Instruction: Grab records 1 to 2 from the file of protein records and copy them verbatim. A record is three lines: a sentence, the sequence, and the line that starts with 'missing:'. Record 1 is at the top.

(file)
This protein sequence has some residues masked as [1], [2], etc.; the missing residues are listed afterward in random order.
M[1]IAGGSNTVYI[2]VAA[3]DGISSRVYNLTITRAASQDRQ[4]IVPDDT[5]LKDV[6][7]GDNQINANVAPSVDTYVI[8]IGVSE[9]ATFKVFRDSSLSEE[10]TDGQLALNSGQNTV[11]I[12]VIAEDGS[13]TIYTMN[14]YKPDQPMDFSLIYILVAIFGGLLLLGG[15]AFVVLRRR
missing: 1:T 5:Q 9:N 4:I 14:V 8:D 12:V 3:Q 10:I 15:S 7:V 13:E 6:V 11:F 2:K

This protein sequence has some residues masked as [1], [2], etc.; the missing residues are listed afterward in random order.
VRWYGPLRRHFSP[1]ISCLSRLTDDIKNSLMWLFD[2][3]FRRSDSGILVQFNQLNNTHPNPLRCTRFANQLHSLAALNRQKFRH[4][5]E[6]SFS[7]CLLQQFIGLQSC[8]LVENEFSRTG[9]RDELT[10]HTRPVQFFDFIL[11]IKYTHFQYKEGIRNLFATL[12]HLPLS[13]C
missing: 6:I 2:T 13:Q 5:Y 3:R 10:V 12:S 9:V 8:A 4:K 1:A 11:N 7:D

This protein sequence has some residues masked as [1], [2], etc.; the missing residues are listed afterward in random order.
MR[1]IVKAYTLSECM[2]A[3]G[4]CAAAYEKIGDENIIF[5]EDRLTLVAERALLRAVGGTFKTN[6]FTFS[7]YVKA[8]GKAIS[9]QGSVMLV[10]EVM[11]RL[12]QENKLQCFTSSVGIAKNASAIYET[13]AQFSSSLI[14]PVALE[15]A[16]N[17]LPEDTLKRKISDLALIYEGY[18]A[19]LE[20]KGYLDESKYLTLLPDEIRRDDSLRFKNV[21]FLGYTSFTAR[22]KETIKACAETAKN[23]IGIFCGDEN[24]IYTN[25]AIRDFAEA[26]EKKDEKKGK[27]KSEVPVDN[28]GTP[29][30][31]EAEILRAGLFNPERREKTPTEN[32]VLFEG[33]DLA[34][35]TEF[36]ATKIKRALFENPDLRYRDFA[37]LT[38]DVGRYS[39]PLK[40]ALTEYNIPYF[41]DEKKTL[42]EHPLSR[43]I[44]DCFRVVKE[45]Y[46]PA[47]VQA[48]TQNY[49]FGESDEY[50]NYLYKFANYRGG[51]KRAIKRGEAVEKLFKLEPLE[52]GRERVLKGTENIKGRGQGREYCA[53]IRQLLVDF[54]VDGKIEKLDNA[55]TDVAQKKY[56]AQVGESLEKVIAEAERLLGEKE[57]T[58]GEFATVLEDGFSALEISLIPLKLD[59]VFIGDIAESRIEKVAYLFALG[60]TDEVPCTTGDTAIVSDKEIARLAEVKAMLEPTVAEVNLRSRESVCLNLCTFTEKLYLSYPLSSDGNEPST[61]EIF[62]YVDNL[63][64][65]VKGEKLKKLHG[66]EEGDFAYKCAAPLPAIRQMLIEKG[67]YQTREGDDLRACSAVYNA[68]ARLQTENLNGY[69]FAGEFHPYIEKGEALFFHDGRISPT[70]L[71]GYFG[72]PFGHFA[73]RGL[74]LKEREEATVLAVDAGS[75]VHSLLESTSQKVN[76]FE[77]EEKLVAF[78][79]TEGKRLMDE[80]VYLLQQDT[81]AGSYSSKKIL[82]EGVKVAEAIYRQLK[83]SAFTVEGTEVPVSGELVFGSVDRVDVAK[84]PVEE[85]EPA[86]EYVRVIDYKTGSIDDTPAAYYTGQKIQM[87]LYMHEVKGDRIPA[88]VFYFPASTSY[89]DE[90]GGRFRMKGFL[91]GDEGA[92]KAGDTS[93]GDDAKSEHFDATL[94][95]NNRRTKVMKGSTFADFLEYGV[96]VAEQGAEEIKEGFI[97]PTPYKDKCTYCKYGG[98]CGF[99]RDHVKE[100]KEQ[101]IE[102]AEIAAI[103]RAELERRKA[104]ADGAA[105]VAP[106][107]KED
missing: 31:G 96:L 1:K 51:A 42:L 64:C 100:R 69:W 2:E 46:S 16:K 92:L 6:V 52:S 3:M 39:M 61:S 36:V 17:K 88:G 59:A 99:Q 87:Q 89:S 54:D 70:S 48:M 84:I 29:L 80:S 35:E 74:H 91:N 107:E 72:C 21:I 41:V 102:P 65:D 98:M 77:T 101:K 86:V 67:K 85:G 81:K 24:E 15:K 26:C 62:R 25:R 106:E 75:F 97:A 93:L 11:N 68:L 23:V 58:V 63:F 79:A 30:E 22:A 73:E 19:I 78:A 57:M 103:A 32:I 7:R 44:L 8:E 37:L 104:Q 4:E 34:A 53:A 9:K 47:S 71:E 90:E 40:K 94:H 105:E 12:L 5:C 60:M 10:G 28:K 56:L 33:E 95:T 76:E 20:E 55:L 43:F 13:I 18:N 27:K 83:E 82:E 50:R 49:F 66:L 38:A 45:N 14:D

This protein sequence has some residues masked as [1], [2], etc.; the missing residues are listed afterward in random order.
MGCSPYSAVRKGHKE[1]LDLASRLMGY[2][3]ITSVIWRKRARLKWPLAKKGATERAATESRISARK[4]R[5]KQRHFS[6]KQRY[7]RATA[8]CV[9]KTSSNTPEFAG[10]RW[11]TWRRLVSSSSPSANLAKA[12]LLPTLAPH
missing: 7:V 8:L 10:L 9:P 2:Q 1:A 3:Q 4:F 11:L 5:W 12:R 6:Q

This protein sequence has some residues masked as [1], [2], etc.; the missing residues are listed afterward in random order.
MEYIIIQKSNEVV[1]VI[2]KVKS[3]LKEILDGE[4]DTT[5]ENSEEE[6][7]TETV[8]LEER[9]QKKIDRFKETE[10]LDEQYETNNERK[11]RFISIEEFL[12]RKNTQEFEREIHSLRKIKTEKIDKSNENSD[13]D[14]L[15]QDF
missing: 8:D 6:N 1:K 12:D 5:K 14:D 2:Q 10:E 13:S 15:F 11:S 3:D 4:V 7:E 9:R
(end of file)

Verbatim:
This protein sequence has some residues masked as [1], [2], etc.; the missing residues are listed afterward in random order.
M[1]IAGGSNTVYI[2]VAA[3]DGISSRVYNLTITRAASQDRQ[4]IVPDDT[5]LKDV[6][7]GDNQINANVAPSVDTYVI[8]IGVSE[9]ATFKVFRDSSLSEE[10]TDGQLALNSGQNTV[11]I[12]VIAEDGS[13]TIYTMN[14]YKPDQPMDFSLIYILVAIFGGLLLLGG[15]AFVVLRRR
missing: 1:T 5:Q 9:N 4:I 14:V 8:D 12:V 3:Q 10:I 15:S 7:V 13:E 6:V 11:F 2:K

This protein sequence has some residues masked as [1], [2], etc.; the missing residues are listed afterward in random order.
VRWYGPLRRHFSP[1]ISCLSRLTDDIKNSLMWLFD[2][3]FRRSDSGILVQFNQLNNTHPNPLRCTRFANQLHSLAALNRQKFRH[4][5]E[6]SFS[7]CLLQQFIGLQSC[8]LVENEFSRTG[9]RDELT[10]HTRPVQFFDFIL[11]IKYTHFQYKEGIRNLFATL[12]HLPLS[13]C
missing: 6:I 2:T 13:Q 5:Y 3:R 10:V 12:S 9:V 8:A 4:K 1:A 11:N 7:D